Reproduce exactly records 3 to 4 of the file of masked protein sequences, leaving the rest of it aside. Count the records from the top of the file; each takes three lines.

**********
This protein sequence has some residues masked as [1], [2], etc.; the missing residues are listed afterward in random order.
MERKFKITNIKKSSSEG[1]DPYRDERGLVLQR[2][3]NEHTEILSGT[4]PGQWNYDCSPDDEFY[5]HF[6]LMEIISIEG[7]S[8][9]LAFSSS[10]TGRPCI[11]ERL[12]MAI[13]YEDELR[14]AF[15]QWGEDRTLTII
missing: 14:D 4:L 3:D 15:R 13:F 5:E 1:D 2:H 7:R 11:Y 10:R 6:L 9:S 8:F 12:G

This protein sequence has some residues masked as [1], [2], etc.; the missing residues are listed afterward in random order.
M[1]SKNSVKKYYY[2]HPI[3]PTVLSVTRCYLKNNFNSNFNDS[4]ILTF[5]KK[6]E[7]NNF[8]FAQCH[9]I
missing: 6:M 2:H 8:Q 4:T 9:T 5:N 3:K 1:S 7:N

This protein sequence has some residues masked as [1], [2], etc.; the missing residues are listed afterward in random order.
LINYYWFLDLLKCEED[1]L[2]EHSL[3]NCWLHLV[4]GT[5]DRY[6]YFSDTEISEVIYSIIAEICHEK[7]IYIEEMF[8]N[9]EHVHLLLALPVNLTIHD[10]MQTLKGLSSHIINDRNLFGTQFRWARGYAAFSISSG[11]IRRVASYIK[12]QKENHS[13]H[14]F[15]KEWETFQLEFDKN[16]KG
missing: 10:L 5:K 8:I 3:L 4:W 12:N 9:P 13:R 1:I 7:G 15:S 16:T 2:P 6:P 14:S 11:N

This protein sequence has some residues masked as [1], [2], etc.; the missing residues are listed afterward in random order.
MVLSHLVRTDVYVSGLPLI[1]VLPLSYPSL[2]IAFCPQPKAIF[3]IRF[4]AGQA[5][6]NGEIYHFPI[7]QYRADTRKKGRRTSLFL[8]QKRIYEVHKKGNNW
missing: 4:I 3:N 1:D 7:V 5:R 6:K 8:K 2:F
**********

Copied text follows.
This protein sequence has some residues masked as [1], [2], etc.; the missing residues are listed afterward in random order.
LINYYWFLDLLKCEED[1]L[2]EHSL[3]NCWLHLV[4]GT[5]DRY[6]YFSDTEISEVIYSIIAEICHEK[7]IYIEEMF[8]N[9]EHVHLLLALPVNLTIHD[10]MQTLKGLSSHIINDRNLFGTQFRWARGYAAFSISSG[11]IRRVASYIK[12]QKENHS[13]H[14]F[15]KEWETFQLEFDKN[16]KG
missing: 10:L 5:K 8:I 3:L 4:W 12:N 9:P 13:R 1:I 7:G 15:S 16:T 2:P 6:P 14:S 11:N

This protein sequence has some residues masked as [1], [2], etc.; the missing residues are listed afterward in random order.
MVLSHLVRTDVYVSGLPLI[1]VLPLSYPSL[2]IAFCPQPKAIF[3]IRF[4]AGQA[5][6]NGEIYHFPI[7]QYRADTRKKGRRTSLFL[8]QKRIYEVHKKGNNW
missing: 4:I 3:N 1:D 7:V 5:R 6:K 8:K 2:F